NSW government abandoned land-clearing investigation into company linked to Angus Taylor | Australia news
An investigation into illegal land clearing against a company part-owned by the family of federal minister Angus Taylor was dropped by the New South Wales government, and a separate investigation under federal environmental laws has taken more than two years.
Both actions relate to allegations of clearing of endangered native grassland in October 2016 near Delegate in southern NSW shortly after a company, Jam Land Pty Ltd, purchased the property. A NSW government briefing document alleged about 200 hectares were illegally cleared.
In Senate estimates hearings on Monday, the environment and energy department said it was aware of the family link between Jam Land, the company under investigation, and Taylor.
But officials repeatedly denied they had any knowledge Taylor’s family trust Gufee is one of Jam Land’s shareholders.
The environment department’s compliance unit commenced an investigation in 2017 into allegations that endangered native grasslands had been illegally sprayed on the property.
The matter is still under investigation and officials refused to provide any information on its progress, citing department policy for compliance matters.
The directors of Jam Land are Richard Taylor, Angus Taylor’s brother, John Jeffreys and David Mitchell, who is chairman of the Local Land Services in the south-east of NSW.
Gufee is a joint holder of a one-third interest in Jam Land, along with other trustee companies that represent the interests of the Taylor family members and Angus Taylor’s business partner, Tony Reid.
The land-clearing charges have been a great source of irritation to the Taylor family, who have vigorously proclaimed their innocence and accused the federal authorities of ambushing them with the listing of Monaro grasslands under federal environmental laws, which they say was not properly publicised.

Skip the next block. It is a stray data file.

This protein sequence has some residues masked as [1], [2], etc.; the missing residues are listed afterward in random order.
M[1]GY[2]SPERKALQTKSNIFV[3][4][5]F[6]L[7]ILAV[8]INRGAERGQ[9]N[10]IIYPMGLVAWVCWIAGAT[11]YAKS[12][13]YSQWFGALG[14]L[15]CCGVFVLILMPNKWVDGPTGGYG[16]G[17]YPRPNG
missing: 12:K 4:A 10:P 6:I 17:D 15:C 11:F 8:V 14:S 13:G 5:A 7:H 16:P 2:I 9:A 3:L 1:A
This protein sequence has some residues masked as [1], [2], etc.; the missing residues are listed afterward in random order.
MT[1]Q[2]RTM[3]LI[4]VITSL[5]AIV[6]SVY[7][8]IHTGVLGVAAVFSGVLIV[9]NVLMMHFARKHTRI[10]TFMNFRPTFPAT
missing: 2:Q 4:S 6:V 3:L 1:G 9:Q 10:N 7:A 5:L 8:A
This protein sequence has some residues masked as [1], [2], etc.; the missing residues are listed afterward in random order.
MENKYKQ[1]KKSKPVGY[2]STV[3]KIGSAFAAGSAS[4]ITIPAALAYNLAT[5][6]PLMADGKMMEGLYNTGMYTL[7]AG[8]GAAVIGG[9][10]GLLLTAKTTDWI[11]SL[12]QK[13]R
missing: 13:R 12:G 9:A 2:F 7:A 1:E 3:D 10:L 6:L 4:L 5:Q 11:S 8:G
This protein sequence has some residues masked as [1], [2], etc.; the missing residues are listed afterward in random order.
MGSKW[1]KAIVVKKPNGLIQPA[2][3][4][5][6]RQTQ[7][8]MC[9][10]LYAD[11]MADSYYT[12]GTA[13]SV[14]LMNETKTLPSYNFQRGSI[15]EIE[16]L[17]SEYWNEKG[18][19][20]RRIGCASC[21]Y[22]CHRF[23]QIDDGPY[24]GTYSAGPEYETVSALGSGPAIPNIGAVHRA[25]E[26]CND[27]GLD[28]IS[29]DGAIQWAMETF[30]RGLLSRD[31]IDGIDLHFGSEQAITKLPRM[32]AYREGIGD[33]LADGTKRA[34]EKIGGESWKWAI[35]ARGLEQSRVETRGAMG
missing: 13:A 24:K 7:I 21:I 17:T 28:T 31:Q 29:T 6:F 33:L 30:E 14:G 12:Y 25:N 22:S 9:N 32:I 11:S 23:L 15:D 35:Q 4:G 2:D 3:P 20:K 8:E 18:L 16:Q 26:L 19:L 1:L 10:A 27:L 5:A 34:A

Richard Taylor has strongly defended Jam Land’s actions on ABC radio and outlined the perceived unfairness of the charges in a submission to a federal review looking into how the Environmental Protection Biodiversity Conservation Act affects agriculture.
The NSW government investigated soon after the land clearing was reported to it in November 2016 and conducted site inspections in December 2016 and January 2017.
According to documents obtained by the Guardian under state freedom of information laws, the NSW department’s grassland expert said that the areas sprayed had likely contained slightly more than 50% native grasses, judging by the remaining grassland around it.
The NSW Native Vegetation Act protects native grassland if it is more than 50% native species. But it can be cleared without prior approval if it is less than that.
Jam Land strongly disputed that the cleared land was more than 50 % native and produced it own report from agronomist Stuart Burge. He had made his assessment in October 2016 of a 40-hectare sample area and had concluded that the native ground cover pre-clearing was slightly less than the 50% threshold.